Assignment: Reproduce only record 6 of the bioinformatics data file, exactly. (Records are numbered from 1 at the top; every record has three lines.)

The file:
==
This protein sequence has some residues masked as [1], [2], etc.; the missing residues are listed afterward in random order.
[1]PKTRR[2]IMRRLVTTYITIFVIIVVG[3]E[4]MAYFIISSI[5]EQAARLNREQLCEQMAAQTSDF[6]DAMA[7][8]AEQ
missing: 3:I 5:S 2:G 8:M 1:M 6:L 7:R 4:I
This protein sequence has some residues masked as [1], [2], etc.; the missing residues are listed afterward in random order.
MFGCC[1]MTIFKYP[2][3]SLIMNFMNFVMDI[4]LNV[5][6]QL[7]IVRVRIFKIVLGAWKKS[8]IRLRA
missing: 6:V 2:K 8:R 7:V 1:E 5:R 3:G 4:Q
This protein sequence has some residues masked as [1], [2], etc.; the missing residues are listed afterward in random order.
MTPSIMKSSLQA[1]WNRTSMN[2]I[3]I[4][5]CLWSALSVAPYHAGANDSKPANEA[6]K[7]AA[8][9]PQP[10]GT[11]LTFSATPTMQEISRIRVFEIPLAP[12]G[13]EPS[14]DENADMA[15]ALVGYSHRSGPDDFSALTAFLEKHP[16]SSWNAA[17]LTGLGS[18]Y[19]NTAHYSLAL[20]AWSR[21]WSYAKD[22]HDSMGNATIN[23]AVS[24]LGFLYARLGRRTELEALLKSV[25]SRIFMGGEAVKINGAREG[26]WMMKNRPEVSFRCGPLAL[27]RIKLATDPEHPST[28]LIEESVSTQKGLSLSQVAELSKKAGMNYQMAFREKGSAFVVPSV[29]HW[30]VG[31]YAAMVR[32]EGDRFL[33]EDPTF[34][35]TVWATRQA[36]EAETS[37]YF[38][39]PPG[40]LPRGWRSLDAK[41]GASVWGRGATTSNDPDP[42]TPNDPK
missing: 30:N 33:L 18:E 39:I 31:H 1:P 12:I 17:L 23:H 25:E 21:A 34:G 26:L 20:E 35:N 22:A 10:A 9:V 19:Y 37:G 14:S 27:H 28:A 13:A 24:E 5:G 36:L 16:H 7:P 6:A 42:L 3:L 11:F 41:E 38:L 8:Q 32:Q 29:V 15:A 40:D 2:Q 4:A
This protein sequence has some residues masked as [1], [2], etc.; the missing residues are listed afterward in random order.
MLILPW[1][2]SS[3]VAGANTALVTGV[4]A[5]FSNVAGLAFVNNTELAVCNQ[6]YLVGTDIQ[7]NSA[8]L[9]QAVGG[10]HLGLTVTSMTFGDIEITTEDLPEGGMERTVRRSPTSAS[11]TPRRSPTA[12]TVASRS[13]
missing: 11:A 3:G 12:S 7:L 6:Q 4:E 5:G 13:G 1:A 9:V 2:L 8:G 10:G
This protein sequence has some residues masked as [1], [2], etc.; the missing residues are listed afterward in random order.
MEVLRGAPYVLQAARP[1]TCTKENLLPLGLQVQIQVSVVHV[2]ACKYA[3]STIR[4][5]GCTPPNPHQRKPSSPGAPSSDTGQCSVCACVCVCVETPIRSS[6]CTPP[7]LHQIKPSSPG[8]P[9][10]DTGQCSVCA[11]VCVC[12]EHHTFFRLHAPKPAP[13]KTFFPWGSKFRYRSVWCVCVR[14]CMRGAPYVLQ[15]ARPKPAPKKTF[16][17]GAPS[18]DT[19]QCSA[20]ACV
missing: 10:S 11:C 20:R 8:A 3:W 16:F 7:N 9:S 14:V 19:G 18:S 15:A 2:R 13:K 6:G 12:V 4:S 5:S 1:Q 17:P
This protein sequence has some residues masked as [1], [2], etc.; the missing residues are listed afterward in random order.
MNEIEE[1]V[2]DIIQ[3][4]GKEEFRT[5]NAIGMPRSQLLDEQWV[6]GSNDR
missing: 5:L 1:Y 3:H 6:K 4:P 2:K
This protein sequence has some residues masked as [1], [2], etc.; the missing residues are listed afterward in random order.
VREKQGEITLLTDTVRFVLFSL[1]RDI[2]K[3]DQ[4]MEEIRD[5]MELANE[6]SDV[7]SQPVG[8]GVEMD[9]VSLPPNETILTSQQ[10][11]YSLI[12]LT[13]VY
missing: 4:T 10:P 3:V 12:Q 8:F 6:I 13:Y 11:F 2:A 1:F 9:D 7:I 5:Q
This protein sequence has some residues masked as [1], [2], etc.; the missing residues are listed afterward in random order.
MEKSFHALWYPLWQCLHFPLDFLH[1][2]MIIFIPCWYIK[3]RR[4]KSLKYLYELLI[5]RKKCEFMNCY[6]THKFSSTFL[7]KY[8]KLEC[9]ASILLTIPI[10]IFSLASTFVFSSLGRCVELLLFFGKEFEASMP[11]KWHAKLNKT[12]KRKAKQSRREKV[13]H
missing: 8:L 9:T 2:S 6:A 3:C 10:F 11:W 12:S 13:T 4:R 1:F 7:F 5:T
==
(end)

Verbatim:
This protein sequence has some residues masked as [1], [2], etc.; the missing residues are listed afterward in random order.
MNEIEE[1]V[2]DIIQ[3][4]GKEEFRT[5]NAIGMPRSQLLDEQWV[6]GSNDR
missing: 5:L 1:Y 3:H 6:K 4:P 2:K